Awhile ago I was having a conversation with one of my older grand-daughters who is 5. Lately she is becoming more aware that when people get old they might die. She asked me if I was “Old” and after an inside chuckle I answered. “Well, I’m not real old, but I am older than your mommy, because I am her mom.” “Oh Gramma,” she said in a worried voice, “that’s really old, that means you’re going to die soon.” “No honey” I replied ,”do you know that my Grandmother lived a good, long life until she was 93 years old?” “Oooohhh,” she said very excited, “that’s like counting to 100, that’s the biggest number!”
So we talked about her other grandparents and her mom and dad and her other aunts and uncles. Suddenly it was clear, that age may be just a number, but the word OLD to a child takes on a more concrete acceptance of life and death. How are these children so wise and knowledgeable while we grown ups struggle to defy, deny, and make excuses for our aging culture. Pets get old and die, so do our relatives and loved ones. I love a child’s realistic, literal acceptance of how life changes. We plant flowers, and vegetables and they wither and die, and go back into the soil to nourish the next plant.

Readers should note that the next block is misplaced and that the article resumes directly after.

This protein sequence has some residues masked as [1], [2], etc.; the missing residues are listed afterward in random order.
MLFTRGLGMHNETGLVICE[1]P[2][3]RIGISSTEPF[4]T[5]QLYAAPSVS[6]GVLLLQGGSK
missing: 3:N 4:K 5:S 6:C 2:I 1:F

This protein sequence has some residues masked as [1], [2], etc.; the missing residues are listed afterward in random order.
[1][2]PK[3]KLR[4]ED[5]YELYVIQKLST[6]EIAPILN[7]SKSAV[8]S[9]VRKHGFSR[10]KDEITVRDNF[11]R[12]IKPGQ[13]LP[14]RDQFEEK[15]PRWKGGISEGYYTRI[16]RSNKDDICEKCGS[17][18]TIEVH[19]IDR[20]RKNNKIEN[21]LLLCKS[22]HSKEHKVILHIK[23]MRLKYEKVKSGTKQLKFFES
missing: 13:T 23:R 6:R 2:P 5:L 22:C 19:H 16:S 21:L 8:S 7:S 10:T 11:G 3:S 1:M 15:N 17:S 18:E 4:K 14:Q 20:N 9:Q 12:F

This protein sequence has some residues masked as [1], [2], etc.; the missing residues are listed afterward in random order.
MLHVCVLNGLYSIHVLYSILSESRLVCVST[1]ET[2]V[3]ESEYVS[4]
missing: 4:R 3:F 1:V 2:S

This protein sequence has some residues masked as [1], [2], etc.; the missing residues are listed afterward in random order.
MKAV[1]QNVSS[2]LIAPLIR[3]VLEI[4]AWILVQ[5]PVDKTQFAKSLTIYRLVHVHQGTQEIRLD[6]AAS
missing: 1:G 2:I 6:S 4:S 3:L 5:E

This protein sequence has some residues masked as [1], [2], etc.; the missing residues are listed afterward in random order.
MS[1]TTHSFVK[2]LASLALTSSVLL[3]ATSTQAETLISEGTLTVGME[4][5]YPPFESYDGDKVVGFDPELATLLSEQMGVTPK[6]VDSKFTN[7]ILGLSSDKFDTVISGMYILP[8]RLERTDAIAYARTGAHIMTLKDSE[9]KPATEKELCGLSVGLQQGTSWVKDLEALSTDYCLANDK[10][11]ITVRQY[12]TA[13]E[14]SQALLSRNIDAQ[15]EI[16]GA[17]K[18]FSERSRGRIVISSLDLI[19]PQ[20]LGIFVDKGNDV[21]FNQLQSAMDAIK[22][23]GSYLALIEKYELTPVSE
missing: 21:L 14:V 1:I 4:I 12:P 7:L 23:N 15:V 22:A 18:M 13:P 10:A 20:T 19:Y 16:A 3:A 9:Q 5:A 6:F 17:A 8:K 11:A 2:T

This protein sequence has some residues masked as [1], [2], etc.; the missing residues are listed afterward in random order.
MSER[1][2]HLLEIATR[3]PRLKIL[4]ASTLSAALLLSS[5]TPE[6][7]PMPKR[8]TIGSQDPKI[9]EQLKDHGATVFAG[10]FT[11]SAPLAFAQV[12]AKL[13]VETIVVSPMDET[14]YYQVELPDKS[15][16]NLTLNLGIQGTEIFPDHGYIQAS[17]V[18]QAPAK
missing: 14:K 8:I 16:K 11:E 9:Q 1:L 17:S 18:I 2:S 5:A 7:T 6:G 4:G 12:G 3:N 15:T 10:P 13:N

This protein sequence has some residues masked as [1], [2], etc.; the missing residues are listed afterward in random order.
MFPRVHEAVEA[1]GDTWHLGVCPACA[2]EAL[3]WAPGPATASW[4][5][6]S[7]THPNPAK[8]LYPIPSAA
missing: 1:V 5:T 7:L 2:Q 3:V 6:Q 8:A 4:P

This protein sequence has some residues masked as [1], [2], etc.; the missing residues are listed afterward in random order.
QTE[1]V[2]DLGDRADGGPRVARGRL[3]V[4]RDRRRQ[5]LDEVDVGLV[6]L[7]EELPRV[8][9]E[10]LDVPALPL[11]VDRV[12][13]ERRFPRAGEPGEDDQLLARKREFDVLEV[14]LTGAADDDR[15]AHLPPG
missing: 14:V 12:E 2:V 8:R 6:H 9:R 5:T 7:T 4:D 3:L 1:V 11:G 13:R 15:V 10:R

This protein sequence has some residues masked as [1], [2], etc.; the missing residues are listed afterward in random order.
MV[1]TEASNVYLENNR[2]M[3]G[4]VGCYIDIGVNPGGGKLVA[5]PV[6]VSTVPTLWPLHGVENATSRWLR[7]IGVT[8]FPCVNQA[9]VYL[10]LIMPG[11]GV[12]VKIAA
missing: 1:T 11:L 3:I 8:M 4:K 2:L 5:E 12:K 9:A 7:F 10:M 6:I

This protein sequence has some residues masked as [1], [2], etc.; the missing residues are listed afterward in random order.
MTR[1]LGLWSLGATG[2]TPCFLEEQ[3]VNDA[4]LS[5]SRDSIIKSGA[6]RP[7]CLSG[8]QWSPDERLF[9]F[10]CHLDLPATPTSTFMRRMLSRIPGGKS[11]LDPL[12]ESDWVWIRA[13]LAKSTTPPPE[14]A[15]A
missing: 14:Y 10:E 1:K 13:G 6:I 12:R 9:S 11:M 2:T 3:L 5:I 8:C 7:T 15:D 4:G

Kids get this picture faster and easier than we give them credit. It’s a natural law of life, the bugs in the dirt, the lettuce in our garden, the dog who lived with a family all their life, and the aging grandparent whom has also lived a long fulfilling life, all eventually die. Babies are born and life begins all new again.
My other grand-daughter who is also 5, was at our home when our family dog of 16 years died. She cried and felt very sad, but her daddy explained how our Sophie went on hundreds of walks and hikes and ocean swims, and just got to old to walk anymore. Then she asked me one night after story time…”Gramma can you not die?” Well, I told her, I will sure try not to. She hugged me and seemed very happy with my answer.
I love to write about how precious life is, how short it is, but the truth is we all need to appreciate every day, and every person in our lives a bit more often. Think about what your children see when they look at their grandparents and teach them to see their worth, their value and their love. The one thing we know for certain, is that life keeps changing and nothing stays the same for very long. Hold those hands you’ve been missing, say those thank you’s more often and embrace those long standing relationships we often take for granted. God Bless you moms!